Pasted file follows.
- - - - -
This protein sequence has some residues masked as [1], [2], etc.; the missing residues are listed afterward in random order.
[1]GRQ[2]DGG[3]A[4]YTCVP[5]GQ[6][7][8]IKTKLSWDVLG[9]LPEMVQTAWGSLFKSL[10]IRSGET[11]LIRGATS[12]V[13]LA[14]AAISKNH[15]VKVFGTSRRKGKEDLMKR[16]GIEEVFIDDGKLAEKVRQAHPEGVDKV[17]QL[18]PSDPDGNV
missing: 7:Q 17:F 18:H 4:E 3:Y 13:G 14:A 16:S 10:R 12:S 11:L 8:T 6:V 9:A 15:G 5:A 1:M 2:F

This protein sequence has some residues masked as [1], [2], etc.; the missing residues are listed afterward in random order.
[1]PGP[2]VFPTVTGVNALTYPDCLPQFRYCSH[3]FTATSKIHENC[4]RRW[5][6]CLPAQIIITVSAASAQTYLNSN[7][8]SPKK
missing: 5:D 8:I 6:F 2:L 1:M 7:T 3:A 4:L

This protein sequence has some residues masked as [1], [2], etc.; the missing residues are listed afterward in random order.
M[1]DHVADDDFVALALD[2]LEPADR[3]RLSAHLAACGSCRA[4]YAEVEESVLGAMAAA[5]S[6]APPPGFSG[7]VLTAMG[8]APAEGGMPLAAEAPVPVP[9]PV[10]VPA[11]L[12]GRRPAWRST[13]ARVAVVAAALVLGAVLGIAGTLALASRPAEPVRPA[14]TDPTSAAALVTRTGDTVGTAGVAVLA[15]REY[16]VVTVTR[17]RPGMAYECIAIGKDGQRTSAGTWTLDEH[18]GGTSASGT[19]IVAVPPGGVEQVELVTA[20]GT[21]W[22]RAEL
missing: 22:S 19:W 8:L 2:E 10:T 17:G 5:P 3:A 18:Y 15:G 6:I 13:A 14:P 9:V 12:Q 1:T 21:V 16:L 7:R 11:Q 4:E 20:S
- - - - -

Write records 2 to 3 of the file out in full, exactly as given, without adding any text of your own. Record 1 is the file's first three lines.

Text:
This protein sequence has some residues masked as [1], [2], etc.; the missing residues are listed afterward in random order.
[1]PGP[2]VFPTVTGVNALTYPDCLPQFRYCSH[3]FTATSKIHENC[4]RRW[5][6]CLPAQIIITVSAASAQTYLNSN[7][8]SPKK
missing: 5:D 8:I 6:F 2:L 1:M 7:T 3:A 4:L

This protein sequence has some residues masked as [1], [2], etc.; the missing residues are listed afterward in random order.
M[1]DHVADDDFVALALD[2]LEPADR[3]RLSAHLAACGSCRA[4]YAEVEESVLGAMAAA[5]S[6]APPPGFSG[7]VLTAMG[8]APAEGGMPLAAEAPVPVP[9]PV[10]VPA[11]L[12]GRRPAWRST[13]ARVAVVAAALVLGAVLGIAGTLALASRPAEPVRPA[14]TDPTSAAALVTRTGDTVGTAGVAVLA[15]REY[16]VVTVTR[17]RPGMAYECIAIGKDGQRTSAGTWTLDEH[18]GGTSASGT[19]IVAVPPGGVEQVELVTA[20]GT[21]W[22]RAEL
missing: 22:S 19:W 8:L 2:E 10:T 17:G 5:P 3:A 18:Y 15:G 6:I 13:A 14:P 9:V 12:Q 1:T 21:V 16:L 7:R 11:Q 4:E 20:S